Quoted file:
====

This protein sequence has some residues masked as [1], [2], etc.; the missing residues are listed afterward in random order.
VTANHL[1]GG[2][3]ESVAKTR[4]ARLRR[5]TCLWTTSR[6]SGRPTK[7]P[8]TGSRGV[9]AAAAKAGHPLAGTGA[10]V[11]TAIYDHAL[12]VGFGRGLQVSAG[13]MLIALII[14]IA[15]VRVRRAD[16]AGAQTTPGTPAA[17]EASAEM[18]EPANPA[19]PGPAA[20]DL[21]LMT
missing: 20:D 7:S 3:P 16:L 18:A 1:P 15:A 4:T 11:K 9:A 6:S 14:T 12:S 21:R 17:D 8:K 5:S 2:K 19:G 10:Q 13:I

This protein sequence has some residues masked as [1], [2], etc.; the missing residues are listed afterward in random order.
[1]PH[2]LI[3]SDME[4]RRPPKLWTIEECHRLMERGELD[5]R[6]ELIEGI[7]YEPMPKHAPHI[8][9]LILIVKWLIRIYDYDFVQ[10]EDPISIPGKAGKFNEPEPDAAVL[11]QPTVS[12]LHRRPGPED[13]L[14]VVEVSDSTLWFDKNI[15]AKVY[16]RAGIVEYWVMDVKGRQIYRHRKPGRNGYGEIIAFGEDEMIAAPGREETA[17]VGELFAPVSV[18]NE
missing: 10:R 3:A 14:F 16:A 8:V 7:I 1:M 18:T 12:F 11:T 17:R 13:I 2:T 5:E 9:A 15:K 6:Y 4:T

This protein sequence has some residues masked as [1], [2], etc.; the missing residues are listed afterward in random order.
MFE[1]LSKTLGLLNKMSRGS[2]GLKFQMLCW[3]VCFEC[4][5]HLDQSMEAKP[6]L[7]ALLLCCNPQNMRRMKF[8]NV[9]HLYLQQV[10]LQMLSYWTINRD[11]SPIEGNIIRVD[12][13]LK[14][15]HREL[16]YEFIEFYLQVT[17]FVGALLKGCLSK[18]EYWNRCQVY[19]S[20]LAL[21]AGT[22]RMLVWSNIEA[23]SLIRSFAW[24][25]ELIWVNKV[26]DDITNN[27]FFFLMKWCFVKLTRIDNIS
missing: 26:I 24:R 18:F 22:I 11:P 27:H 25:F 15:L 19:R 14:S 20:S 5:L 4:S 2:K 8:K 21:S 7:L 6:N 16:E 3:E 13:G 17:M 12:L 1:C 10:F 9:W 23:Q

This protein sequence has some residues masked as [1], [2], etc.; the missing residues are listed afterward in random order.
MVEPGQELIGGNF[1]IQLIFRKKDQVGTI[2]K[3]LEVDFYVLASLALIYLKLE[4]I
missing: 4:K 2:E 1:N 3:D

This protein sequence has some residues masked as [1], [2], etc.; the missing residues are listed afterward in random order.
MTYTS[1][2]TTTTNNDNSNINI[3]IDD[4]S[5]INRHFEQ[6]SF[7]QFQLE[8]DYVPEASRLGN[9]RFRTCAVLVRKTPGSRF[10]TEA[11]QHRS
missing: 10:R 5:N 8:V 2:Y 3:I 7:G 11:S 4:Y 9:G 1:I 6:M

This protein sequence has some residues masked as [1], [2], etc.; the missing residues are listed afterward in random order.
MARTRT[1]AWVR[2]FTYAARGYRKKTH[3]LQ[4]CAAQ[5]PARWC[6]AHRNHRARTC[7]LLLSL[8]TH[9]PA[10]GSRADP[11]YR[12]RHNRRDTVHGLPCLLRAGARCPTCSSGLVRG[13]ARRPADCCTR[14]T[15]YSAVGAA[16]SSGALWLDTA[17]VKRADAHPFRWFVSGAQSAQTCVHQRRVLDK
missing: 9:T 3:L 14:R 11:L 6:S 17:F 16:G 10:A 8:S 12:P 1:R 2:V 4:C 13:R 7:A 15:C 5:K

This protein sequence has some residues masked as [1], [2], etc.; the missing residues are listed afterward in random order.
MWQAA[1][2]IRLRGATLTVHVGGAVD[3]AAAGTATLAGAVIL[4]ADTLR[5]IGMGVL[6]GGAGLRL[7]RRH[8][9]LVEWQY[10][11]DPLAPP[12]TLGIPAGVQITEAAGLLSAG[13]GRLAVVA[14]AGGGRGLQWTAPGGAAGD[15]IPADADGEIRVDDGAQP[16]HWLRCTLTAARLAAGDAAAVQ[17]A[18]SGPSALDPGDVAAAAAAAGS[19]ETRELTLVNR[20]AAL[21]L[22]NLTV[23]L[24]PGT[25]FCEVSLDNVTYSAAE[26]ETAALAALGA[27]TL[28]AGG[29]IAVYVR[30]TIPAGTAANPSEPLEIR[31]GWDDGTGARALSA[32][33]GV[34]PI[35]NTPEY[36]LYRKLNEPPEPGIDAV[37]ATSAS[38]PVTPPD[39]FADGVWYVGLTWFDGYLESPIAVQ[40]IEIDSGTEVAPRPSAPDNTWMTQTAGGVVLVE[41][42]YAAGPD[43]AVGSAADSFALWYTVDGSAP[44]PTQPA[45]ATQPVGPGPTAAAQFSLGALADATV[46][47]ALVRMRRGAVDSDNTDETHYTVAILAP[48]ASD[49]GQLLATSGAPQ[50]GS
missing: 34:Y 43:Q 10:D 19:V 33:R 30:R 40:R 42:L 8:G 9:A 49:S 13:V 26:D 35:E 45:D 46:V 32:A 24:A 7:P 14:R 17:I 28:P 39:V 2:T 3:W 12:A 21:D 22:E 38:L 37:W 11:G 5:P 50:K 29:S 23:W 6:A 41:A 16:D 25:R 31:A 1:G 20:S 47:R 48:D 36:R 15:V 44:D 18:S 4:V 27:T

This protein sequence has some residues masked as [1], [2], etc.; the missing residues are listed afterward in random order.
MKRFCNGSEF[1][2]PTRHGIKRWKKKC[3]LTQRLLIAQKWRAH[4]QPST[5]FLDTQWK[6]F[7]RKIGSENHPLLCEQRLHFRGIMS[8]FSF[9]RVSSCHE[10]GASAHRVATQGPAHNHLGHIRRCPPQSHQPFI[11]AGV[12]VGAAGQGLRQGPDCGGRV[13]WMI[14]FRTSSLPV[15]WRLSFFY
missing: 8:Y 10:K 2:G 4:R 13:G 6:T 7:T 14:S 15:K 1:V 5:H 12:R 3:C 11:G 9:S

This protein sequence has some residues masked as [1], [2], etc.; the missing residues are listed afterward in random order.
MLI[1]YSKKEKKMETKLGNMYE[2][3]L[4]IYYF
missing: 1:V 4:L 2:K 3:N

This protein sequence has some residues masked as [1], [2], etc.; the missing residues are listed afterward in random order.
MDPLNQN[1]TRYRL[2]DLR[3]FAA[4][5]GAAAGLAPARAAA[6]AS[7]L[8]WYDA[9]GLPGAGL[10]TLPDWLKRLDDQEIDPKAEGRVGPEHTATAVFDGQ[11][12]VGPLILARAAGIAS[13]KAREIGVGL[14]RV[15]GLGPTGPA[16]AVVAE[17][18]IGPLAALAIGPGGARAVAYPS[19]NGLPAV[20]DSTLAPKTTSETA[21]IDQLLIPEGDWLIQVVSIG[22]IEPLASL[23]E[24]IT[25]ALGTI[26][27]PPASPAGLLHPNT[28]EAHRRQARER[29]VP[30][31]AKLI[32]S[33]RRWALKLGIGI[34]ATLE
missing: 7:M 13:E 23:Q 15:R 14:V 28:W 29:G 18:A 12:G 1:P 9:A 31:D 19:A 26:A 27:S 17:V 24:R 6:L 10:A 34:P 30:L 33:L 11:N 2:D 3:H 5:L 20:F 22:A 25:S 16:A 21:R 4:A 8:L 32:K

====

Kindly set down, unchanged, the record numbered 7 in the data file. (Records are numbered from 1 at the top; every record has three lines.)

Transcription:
This protein sequence has some residues masked as [1], [2], etc.; the missing residues are listed afterward in random order.
MWQAA[1][2]IRLRGATLTVHVGGAVD[3]AAAGTATLAGAVIL[4]ADTLR[5]IGMGVL[6]GGAGLRL[7]RRH[8][9]LVEWQY[10][11]DPLAPP[12]TLGIPAGVQITEAAGLLSAG[13]GRLAVVA[14]AGGGRGLQWTAPGGAAGD[15]IPADADGEIRVDDGAQP[16]HWLRCTLTAARLAAGDAAAVQ[17]A[18]SGPSALDPGDVAAAAAAAGS[19]ETRELTLVNR[20]AAL[21]L[22]NLTV[23]L[24]PGT[25]FCEVSLDNVTYSAAE[26]ETAALAALGA[27]TL[28]AGG[29]IAVYVR[30]TIPAGTAANPSEPLEIR[31]GWDDGTGARALSA[32][33]GV[34]PI[35]NTPEY[36]LYRKLNEPPEPGIDAV[37]ATSAS[38]PVTPPD[39]FADGVWYVGLTWFDGYLESPIAVQ[40]IEIDSGTEVAPRPSAPDNTWMTQTAGGVVLVE[41][42]YAAGPD[43]AVGSAADSFALWYTVDGSAP[44]PTQPA[45]ATQPVGPGPTAAAQFSLGALADATV[46][47]ALVRMRRGAVDSDNTDETHYTVAILAP[48]ASD[49]GQLLATSGAPQ[50]GS
missing: 34:Y 43:Q 10:D 19:V 33:R 30:R 40:R 42:L 8:G 9:A 49:S 13:V 26:D 35:E 45:D 46:V 32:A 24:A 7:P 14:R 17:I 28:P 39:V 2:T 3:W 12:A 21:D 22:E 38:L 37:W 11:G 5:P 50:K 29:S 23:W 6:A 41:A 16:D 25:R 31:A 1:G 20:S 47:R 48:D 36:R 15:V 44:D 18:S 4:V 27:T